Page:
Intel's Game Changer: One Size Fits All Haswell

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In Windows 7, the maximum amount of time hardware was allowed to stay in idle mode while awake was 15.6 milliseconds. One of Microsoft's design imperatives with the new operating system was to allow for longer idle periods, group timer updates and requests together, and give the system room to go to sleep when it didn't actually need to be powered up. The two slides below summarize W8's improvements (Intel characterizes them as better hygiene) at both the CPU and network/disk level.

 
Click for high res.

The next slide shows Windows 7's default activity, its activity when scheduled tasks are aligned with processor active cycles, and Windows 8's default scheduling.



In the Windows 7 comparisons, the black tick marks are 15.6ms apart. There are 7 ticks, for a total of 109.2 milliseconds, or roughly a tenth of a second. With default scheduling, the CPU only idles a full 15.6ms twice. From the first tick to the second, the chip drops into idle ~40.2% of the time. Aligning poll timers and grouping deferrable requests together under Windows 7 significantly improves the situation; the CPU spends 87% of its 15.6ms window in idle mode between ticks 1&2.

Windows 8 jettisons the system timer altogether, discourages poll timing, and aligns activity more stringently. As a result, the system spends a much higher amount of time in idle or low-power mode, even dropping into a CPU power-off state at one point. Because we're still talking about milliseconds, the end user hasn't even noticed the difference -- but the device's battery will.
 

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You're right Joel, power considerations are going to steer the market of the future.

I wonder if the competition has any Rabbits in their hats?

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Haswell is looking to be a killer chip for sure.

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It was very interesting to read about new processor from Intel. I think it is good to reduce the power of CPU. I am looking forward to read next gen Intel CPU for desktop and next Extreme Edition Series from Intel

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Realneil,

Not unless they can break the laws of physics.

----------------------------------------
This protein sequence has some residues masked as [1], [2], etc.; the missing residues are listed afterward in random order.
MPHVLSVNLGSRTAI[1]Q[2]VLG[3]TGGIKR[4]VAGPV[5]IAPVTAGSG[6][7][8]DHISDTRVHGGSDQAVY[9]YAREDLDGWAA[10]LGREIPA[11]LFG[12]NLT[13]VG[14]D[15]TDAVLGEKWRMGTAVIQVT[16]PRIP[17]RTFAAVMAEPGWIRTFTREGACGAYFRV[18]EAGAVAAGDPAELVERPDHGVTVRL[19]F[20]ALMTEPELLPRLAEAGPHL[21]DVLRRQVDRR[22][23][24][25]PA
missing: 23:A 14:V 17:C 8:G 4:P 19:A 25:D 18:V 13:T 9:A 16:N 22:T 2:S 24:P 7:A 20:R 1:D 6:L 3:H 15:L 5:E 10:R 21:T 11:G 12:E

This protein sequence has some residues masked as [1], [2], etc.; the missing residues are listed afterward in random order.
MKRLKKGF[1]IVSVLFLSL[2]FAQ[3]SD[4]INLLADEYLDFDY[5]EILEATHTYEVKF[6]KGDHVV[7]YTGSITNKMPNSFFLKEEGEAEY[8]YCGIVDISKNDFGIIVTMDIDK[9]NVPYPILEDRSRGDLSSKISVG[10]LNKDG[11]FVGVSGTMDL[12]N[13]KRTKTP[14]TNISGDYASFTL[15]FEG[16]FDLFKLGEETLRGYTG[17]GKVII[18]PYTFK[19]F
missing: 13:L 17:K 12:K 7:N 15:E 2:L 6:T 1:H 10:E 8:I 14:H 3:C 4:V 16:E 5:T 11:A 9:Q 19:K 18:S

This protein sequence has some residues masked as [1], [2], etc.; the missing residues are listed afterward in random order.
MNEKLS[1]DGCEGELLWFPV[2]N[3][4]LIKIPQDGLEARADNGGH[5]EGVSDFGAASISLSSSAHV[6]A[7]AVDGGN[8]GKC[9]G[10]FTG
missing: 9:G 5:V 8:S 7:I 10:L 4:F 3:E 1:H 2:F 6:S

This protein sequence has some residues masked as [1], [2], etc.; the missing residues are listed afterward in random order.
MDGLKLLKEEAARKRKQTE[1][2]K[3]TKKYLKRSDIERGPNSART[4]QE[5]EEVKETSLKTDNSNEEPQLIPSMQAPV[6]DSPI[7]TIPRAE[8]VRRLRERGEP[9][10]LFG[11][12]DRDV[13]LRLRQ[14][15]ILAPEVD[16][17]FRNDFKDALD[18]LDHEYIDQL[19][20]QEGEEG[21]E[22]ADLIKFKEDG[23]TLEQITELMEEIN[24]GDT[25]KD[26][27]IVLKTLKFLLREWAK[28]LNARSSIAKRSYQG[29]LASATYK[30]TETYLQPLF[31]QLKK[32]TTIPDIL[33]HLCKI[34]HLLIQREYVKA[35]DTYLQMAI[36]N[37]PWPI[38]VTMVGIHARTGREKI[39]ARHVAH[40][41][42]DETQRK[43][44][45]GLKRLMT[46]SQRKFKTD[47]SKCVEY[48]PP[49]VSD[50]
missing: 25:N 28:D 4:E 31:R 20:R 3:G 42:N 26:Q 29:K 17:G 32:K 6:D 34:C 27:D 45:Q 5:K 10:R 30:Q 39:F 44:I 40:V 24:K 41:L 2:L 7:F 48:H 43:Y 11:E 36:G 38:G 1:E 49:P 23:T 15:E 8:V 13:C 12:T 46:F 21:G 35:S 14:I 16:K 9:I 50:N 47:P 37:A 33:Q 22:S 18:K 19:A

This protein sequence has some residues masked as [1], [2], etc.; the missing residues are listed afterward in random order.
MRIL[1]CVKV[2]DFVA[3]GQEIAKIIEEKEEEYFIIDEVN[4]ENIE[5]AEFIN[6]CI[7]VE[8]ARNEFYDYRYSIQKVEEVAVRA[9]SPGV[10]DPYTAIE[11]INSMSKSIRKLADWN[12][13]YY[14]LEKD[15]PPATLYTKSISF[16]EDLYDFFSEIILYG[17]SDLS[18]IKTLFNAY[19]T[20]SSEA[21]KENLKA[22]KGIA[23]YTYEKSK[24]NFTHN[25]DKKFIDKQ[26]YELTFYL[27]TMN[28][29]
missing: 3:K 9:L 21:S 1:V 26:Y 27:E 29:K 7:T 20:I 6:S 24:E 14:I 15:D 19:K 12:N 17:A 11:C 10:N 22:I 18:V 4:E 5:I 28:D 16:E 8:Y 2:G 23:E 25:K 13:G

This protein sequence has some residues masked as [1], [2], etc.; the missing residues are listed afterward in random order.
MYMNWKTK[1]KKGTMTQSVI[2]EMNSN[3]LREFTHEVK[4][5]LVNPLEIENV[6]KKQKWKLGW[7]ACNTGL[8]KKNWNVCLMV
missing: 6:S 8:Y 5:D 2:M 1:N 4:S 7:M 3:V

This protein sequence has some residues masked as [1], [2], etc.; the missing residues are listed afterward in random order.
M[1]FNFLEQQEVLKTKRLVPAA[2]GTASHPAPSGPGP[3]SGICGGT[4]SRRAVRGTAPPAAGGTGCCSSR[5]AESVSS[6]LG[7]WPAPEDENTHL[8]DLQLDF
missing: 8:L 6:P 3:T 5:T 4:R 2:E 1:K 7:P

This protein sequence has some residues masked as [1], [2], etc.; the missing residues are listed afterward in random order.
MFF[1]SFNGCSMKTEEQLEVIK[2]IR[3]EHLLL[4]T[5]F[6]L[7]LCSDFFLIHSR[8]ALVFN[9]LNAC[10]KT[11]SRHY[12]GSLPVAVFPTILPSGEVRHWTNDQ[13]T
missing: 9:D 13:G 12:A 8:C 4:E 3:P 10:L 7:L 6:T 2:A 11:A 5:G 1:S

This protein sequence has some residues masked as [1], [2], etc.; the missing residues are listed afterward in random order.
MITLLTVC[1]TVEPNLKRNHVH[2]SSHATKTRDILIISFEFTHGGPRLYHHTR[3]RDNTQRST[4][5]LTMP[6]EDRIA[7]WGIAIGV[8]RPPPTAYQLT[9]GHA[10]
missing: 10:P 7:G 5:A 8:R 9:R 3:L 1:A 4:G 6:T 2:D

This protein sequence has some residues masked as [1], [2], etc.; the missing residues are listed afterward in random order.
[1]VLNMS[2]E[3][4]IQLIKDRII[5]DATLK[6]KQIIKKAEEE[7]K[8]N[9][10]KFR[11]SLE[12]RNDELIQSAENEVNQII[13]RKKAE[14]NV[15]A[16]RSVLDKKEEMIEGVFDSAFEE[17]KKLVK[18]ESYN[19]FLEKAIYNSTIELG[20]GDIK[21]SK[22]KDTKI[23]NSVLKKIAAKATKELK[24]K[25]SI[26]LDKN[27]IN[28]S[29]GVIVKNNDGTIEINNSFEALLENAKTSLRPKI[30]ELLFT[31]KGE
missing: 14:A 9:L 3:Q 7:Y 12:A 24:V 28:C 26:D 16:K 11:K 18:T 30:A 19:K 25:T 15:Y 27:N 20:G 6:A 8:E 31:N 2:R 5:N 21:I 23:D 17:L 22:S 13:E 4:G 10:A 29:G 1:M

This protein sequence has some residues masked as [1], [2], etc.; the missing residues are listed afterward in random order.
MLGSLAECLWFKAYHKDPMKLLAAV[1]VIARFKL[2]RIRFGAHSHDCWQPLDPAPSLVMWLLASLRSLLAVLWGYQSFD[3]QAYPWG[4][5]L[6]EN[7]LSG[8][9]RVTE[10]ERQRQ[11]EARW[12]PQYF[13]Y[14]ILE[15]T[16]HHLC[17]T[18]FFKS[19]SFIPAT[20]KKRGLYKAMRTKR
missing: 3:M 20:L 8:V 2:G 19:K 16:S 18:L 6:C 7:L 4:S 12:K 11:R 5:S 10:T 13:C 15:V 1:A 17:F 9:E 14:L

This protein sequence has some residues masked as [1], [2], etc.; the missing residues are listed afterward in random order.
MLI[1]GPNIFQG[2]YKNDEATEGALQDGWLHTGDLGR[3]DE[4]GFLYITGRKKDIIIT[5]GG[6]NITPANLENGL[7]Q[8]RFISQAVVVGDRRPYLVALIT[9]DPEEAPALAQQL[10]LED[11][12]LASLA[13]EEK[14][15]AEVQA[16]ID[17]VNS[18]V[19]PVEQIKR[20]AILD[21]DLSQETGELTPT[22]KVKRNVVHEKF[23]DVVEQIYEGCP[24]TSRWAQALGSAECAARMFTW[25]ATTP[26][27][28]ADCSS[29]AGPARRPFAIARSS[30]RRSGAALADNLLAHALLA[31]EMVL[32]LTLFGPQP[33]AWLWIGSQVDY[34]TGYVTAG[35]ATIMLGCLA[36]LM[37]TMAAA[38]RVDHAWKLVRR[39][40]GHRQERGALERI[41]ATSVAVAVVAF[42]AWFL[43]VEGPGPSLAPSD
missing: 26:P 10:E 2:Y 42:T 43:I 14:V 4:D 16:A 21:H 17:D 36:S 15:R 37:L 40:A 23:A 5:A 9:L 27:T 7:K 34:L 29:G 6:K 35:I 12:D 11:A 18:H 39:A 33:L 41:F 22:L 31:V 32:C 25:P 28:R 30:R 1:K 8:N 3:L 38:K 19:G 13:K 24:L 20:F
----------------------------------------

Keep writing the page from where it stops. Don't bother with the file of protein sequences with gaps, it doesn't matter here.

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This intel guy holding the CPU looks like he's passing something righteous!

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I don't see where any changes to the laws of physics are necessary to make this happen. They are simply turning off circuitry when it's not being used and providing different levels of performance to meet varying demands. Balls out the chips still gonna suck power and dissipate heat, but when it's doing lighter tasks, it can turn parts of itself off or slow them way down that aren't being used and save power. The complexity of such circuits relative to the rest of the processor is probably fairly trivial. It is sad that they are focusing on one OS vendor, Microsoft, because Windows-8 frankly blows. I'd much rather see them do a good job of documenting so that Mac, Linux, BSD, and other OS's can ALL benefit from these capabilities.

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Pushing Haswell down to 10W is an even greater achievement, but hitting these targets requires a great deal of collaboration and cooperation.

I work for Intel and they got it to 7W not 10. This is also public knowledge.

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I'm writing a paper on this for my "Organizational Report Writing" class. The chip seems stellar.

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This is all pretty impressive.

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It sounds like although its power consumption is being decreased by a slight amount, the number Intel is reporting is correlated with what the CPU is doing while still being "on"

It's good to see some improvements and that power consumption is dropping when it's in minimal use or idle but what's really important is finding a way to decrease power consumption in heavy top side loads since most people buy computers to use them, not try and keep them to minimal or idle use. 

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